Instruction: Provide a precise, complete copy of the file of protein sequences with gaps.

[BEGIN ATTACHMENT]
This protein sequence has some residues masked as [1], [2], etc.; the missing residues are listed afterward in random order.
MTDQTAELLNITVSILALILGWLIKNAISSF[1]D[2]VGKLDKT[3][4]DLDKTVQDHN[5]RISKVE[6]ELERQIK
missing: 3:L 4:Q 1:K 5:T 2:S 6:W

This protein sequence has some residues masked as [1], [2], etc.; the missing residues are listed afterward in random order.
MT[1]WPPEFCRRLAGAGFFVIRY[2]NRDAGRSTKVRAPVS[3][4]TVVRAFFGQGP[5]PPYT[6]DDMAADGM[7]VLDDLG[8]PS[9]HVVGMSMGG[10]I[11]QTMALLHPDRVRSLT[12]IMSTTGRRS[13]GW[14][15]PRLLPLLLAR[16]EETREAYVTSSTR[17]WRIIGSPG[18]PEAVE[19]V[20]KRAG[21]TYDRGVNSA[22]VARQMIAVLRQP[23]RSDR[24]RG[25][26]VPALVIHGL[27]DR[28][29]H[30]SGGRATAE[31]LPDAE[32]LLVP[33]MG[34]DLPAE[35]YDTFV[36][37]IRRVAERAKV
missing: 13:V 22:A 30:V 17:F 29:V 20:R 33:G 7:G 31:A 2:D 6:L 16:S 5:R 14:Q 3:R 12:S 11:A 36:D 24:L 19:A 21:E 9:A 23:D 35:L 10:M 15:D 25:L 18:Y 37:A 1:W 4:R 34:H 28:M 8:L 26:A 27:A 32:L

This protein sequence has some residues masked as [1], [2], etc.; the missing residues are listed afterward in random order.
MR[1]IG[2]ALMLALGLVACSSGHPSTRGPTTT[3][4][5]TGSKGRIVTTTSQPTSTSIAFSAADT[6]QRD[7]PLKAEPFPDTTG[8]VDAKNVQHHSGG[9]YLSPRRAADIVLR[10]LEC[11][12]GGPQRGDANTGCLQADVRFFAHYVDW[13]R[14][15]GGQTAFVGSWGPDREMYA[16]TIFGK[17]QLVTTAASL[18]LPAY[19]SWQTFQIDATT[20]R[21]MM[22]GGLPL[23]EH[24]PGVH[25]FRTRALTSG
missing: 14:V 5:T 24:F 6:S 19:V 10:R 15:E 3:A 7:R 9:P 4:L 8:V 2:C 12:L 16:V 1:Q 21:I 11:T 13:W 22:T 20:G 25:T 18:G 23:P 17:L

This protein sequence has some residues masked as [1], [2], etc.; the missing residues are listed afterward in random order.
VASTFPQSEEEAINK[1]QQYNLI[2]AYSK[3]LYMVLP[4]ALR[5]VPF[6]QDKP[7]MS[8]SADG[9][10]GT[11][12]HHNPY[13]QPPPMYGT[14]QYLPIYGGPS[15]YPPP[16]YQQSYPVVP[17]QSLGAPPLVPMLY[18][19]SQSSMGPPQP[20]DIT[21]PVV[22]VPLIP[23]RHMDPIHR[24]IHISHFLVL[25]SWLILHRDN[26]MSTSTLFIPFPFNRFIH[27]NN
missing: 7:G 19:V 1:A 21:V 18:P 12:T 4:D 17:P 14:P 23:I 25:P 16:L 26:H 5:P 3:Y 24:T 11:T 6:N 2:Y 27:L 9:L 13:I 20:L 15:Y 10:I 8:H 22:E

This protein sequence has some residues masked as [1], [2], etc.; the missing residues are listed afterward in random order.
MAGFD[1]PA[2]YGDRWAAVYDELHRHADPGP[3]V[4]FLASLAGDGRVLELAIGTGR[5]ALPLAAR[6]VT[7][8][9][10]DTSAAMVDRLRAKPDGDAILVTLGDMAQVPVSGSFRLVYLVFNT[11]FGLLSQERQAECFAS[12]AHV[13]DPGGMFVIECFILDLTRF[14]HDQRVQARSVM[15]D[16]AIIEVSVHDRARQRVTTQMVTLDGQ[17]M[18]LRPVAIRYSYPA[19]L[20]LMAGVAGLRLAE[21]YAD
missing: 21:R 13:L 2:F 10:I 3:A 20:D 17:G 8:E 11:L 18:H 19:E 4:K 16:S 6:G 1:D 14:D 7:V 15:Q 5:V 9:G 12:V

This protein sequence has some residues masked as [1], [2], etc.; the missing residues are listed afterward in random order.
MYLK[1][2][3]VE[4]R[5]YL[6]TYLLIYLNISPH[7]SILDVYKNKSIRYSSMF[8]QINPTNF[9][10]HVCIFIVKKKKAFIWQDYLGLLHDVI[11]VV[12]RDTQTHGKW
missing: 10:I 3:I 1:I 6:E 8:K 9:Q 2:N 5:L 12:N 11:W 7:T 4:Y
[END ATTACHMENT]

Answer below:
This protein sequence has some residues masked as [1], [2], etc.; the missing residues are listed afterward in random order.
MTDQTAELLNITVSILALILGWLIKNAISSF[1]D[2]VGKLDKT[3][4]DLDKTVQDHN[5]RISKVE[6]ELERQIK
missing: 3:L 4:Q 1:K 5:T 2:S 6:W

This protein sequence has some residues masked as [1], [2], etc.; the missing residues are listed afterward in random order.
MT[1]WPPEFCRRLAGAGFFVIRY[2]NRDAGRSTKVRAPVS[3][4]TVVRAFFGQGP[5]PPYT[6]DDMAADGM[7]VLDDLG[8]PS[9]HVVGMSMGG[10]I[11]QTMALLHPDRVRSLT[12]IMSTTGRRS[13]GW[14][15]PRLLPLLLAR[16]EETREAYVTSSTR[17]WRIIGSPG[18]PEAVE[19]V[20]KRAG[21]TYDRGVNSA[22]VARQMIAVLRQP[23]RSDR[24]RG[25][26]VPALVIHGL[27]DR[28][29]H[30]SGGRATAE[31]LPDAE[32]LLVP[33]MG[34]DLPAE[35]YDTFV[36][37]IRRVAERAKV
missing: 13:V 22:A 30:V 17:F 29:V 20:R 33:G 7:G 31:A 2:D 6:L 16:S 5:R 14:Q 3:R 12:S 11:A 36:D 24:L 19:A 21:E 9:A 23:D 35:L 10:M 15:D 25:L 18:Y 37:A 1:W 4:R 34:H 28:M 8:L 26:A 27:A 32:L

This protein sequence has some residues masked as [1], [2], etc.; the missing residues are listed afterward in random order.
MR[1]IG[2]ALMLALGLVACSSGHPSTRGPTTT[3][4][5]TGSKGRIVTTTSQPTSTSIAFSAADT[6]QRD[7]PLKAEPFPDTTG[8]VDAKNVQHHSGG[9]YLSPRRAADIVLR[10]LEC[11][12]GGPQRGDANTGCLQADVRFFAHYVDW[13]R[14][15]GGQTAFVGSWGPDREMYA[16]TIFGK[17]QLVTTAASL[18]LPAY[19]SWQTFQIDATT[20]R[21]MM[22]GGLPL[23]EH[24]PGVH[25]FRTRALTSG
missing: 14:V 5:T 24:F 6:S 19:V 10:R 15:E 3:A 7:R 9:P 4:L 8:V 2:C 12:L 16:V 1:Q 21:I 11:T 13:W 22:T 20:G 25:T 18:G 23:P 17:L

This protein sequence has some residues masked as [1], [2], etc.; the missing residues are listed afterward in random order.
VASTFPQSEEEAINK[1]QQYNLI[2]AYSK[3]LYMVLP[4]ALR[5]VPF[6]QDKP[7]MS[8]SADG[9][10]GT[11][12]HHNPY[13]QPPPMYGT[14]QYLPIYGGPS[15]YPPP[16]YQQSYPVVP[17]QSLGAPPLVPMLY[18][19]SQSSMGPPQP[20]DIT[21]PVV[22]VPLIP[23]RHMDPIHR[24]IHISHFLVL[25]SWLILHRDN[26]MSTSTLFIPFPFNRFIH[27]NN
missing: 7:G 19:V 1:A 21:V 18:P 12:T 4:D 17:P 14:P 23:I 25:P 16:L 26:H 5:P 3:Y 24:T 11:T 6:N 2:Y 27:L 9:L 13:I 20:L 15:Y 10:I 8:H 22:E

This protein sequence has some residues masked as [1], [2], etc.; the missing residues are listed afterward in random order.
MAGFD[1]PA[2]YGDRWAAVYDELHRHADPGP[3]V[4]FLASLAGDGRVLELAIGTGR[5]ALPLAAR[6]VT[7][8][9][10]DTSAAMVDRLRAKPDGDAILVTLGDMAQVPVSGSFRLVYLVFNT[11]FGLLSQERQAECFAS[12]AHV[13]DPGGMFVIECFILDLTRF[14]HDQRVQARSVM[15]D[16]AIIEVSVHDRARQRVTTQMVTLDGQ[17]M[18]LRPVAIRYSYPA[19]L[20]LMAGVAGLRLAE[21]YAD
missing: 21:R 13:L 2:F 10:I 3:A 20:D 17:G 8:E 11:L 18:H 19:E 4:K 16:S 6:G 1:D 14:D 7:V 15:Q 5:V 9:G 12:V

This protein sequence has some residues masked as [1], [2], etc.; the missing residues are listed afterward in random order.
MYLK[1][2][3]VE[4]R[5]YL[6]TYLLIYLNISPH[7]SILDVYKNKSIRYSSMF[8]QINPTNF[9][10]HVCIFIVKKKKAFIWQDYLGLLHDVI[11]VV[12]RDTQTHGKW
missing: 10:I 3:I 1:I 6:E 8:K 9:Q 2:N 5:L 12:N 11:W 7:T 4:Y